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January 15, 1958 - Image 11

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Wednesday January 15, 1958 THE
The Curren
A Prolific and
'By R. C. GREGORY . t
provides a retrospective history of
SIXTY YEARS of any artiat's modern art. Indeed, greater artists
creative life illustrated in an there may well have been-but
exhibition of more than three who more versatile? Karl Shapiro
hundred pieces provide an im- wrote once:
mense prospect. When the artist is .. An album of Picasso
Pablo Picasso, the total effect is Shocks by variety: and if such
overwhelming. There remain only a master
superlatives in which to speak of And influence in the arts of
the Picasso 75th Anniversary Ex- paint and words t
hibition. There have, perhaps, been Can so transmute his media,
greater artists in the past but not, what remains
surely, in this century and, for For any mere practitioner but
better or worse, this is the ten- to follow
tury to which one is bound. Suit?
The 75th Anniversary Exhibition ICASSO started, of course, be-
is large in many respects: It is s ,
the largest collection of Picasso's fore the turn of the century,
work ever assembled in the United with an early homage to Toulouse-
States. It contains the largest Laotrec. "Le Moulin de la Galette"
number of items ever loaned by (1900) sums up what the influence
the artist from his own collection. meant; it is a canvas illuminated
And, not unimportant, it will have by the faces of cafe-visitors as
been seen by more than half a much as by the lights strung above
million people when it is finally the dancing couples, faces that
dispersed at the end of January full-front or in profile betray a
from the Philadelphia Museum of feverish sharpness. The oil-and-
Art, pastel "Gypsy Girl" (1898?) and
the watercolor-and-conte-crayon
Opened in New York's Museum "Redemption" (1898?) suggest
of Modern Art last May 22, the Edvard Munch, particularly the
show was visited by 300,000 people former, whose similarity to a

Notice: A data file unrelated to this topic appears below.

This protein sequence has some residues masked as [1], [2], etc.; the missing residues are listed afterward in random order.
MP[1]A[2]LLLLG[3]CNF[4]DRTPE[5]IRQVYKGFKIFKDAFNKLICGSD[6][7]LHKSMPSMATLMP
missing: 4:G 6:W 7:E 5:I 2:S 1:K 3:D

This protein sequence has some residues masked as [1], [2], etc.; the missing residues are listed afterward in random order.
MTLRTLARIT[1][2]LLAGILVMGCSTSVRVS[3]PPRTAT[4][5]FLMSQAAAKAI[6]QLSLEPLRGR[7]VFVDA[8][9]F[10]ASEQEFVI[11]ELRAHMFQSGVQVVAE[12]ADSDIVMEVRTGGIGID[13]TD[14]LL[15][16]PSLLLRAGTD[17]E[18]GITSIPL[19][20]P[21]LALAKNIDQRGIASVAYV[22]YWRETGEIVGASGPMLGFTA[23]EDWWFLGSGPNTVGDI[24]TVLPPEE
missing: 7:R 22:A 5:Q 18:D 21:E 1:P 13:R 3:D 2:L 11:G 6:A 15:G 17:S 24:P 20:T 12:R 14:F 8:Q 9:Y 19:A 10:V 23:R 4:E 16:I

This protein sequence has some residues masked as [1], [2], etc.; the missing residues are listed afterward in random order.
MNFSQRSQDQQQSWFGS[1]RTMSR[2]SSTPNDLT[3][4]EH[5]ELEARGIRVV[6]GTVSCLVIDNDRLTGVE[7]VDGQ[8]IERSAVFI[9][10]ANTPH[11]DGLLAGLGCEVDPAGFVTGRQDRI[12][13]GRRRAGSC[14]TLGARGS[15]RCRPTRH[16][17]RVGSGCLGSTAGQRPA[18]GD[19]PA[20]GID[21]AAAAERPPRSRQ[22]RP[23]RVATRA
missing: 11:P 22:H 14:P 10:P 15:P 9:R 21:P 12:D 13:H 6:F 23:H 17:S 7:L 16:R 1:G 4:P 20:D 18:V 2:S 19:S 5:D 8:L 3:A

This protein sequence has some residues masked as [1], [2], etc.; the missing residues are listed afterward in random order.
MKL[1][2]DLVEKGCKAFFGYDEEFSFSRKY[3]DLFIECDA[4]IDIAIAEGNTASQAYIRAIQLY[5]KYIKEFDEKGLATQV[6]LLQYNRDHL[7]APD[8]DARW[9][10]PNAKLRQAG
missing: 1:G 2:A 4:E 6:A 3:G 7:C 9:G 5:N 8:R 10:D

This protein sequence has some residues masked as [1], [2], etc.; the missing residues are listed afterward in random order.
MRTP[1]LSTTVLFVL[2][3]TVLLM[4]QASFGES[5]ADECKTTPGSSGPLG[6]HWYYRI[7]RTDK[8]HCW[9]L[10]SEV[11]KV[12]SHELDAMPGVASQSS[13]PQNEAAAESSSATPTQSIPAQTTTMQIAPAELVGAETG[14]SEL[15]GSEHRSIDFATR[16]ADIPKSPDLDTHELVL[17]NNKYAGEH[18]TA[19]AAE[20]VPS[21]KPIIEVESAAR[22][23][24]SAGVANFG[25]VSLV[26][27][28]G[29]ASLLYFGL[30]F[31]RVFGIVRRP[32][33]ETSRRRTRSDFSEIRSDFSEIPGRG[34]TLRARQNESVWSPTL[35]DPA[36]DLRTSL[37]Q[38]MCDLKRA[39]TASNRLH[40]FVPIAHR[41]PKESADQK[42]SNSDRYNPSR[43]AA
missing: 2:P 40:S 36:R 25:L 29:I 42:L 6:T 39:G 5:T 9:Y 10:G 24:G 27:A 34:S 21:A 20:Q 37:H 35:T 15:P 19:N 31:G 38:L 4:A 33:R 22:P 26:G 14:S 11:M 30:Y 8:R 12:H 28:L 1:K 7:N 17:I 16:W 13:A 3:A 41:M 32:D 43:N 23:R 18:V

before closing September 8. It re- Munch oil, "Aftenstund" ("The
opened at the Art Institute of Evening Hour"), is uncomfortably
Chicago on October 29 and 116,000 coincidental. And who but the
people visited before the close on Pointillistes made the art history
December 8. With some altera- of "Dwarf Dancer," painted in
tions, the show opened in Phila- Paris in 1901?
t delphia the first of January; num-
bers there will surely bring the pICASSO'S Blue Period, along
total above the half-million figure. with the Pink Period, is per-
Picasso's 75th Anniversary Ex- haps his most popular. The Art
hibition has undoubtedly been Institute of Chicago owns the
more written about at great length famous "The Old Guitarist," com-
than any other one-man show in memorated by Wallace Stevens in
the nation's history. "The Man with the Blue Guitar,"
Picasso himself, his home, chil-
dren, dogs, nd doves, have been The man bent over his guitar,
the subject of photographic essays A shearsman of sorts. The day
and his life in photographs and was green.
documents, the subject of a book, They said, "You have a blue
A Portrait of Picasso. A book on guitar,
his posters appeared late in the You do not play things as they
fall. Sirpultaneous to the anni- are."
versary show, the Saidenburg Gal- The man replied, "Things as
leries in New York have been ex- they are
hibiting a group of Picasso's recent Are changed upon the blue
-meaning from the last two years guitar,"
-oils, The profile of Picasso by
Janet Manner, written for The Unfortunately, this well-known